Last week, Human Rights Watch, joined by the Nobel Women's Initiative, launched a campaign to develop an international ban on autonomous killer robots. A 50-page report, Losing Humanity: The Case Against Killer Robots, published jointly by HRW and Harvard Law School's International Human Rights Clinic, was released on Monday.
According to the report, the U.S. Department of Defense is spending roughly $6 billion per year on unmanned systems, a figure projected to grow quickly given the military's avowed interest in procuring more robotic weapons with expanding capabilities. A number of other countries are also investing in military robotics with increasing degrees of autonomy. The most newsworthy example in recent days has been Israel's Iron Dome missile defense system. At present, the Iron Dome system puts a human operator in the loop, but it is clearly a system for which fully autonomous operations would be possible.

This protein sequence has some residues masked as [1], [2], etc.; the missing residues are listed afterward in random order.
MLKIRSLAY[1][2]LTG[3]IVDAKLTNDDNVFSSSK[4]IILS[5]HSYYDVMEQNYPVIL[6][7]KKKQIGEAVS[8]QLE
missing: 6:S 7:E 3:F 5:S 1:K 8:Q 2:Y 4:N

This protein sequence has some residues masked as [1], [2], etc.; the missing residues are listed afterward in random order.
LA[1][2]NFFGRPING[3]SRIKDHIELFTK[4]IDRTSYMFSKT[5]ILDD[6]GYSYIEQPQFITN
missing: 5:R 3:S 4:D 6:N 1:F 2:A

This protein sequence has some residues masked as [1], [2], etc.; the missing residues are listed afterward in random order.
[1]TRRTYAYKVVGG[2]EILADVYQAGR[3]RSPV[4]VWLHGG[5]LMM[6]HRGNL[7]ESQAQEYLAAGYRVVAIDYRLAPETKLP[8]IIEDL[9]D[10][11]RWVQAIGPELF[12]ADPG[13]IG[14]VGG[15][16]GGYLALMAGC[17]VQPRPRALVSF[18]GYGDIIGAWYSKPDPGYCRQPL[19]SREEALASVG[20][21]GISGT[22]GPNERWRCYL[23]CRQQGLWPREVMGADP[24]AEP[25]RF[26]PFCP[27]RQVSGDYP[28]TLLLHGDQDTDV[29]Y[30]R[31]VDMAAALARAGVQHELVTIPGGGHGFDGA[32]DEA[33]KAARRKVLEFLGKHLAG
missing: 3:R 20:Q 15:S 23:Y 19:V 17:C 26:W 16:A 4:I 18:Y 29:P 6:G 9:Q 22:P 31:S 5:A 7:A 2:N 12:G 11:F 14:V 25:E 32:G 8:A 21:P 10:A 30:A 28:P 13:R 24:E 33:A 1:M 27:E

The report opposes the deployment of lethal autonomous robots on three grounds: (1) such robots would not conform to the rules of international humanitarian law as they relate to noncombatant immunity, proportionality, and military necessity; (2) they would not be subject to extra-legal protections for civilians such as those predicated on human compassion and empathy, thus making them suitable for use by repressive governments against their own populations; and (3) they would make it difficult to establish accountability for war crimes given the elimination of direct human agency. The report concludes with a recommendation that those involved in the development of robotic weapons generate a code of conduct governing work that might lead to the creation of fully autonomous systems.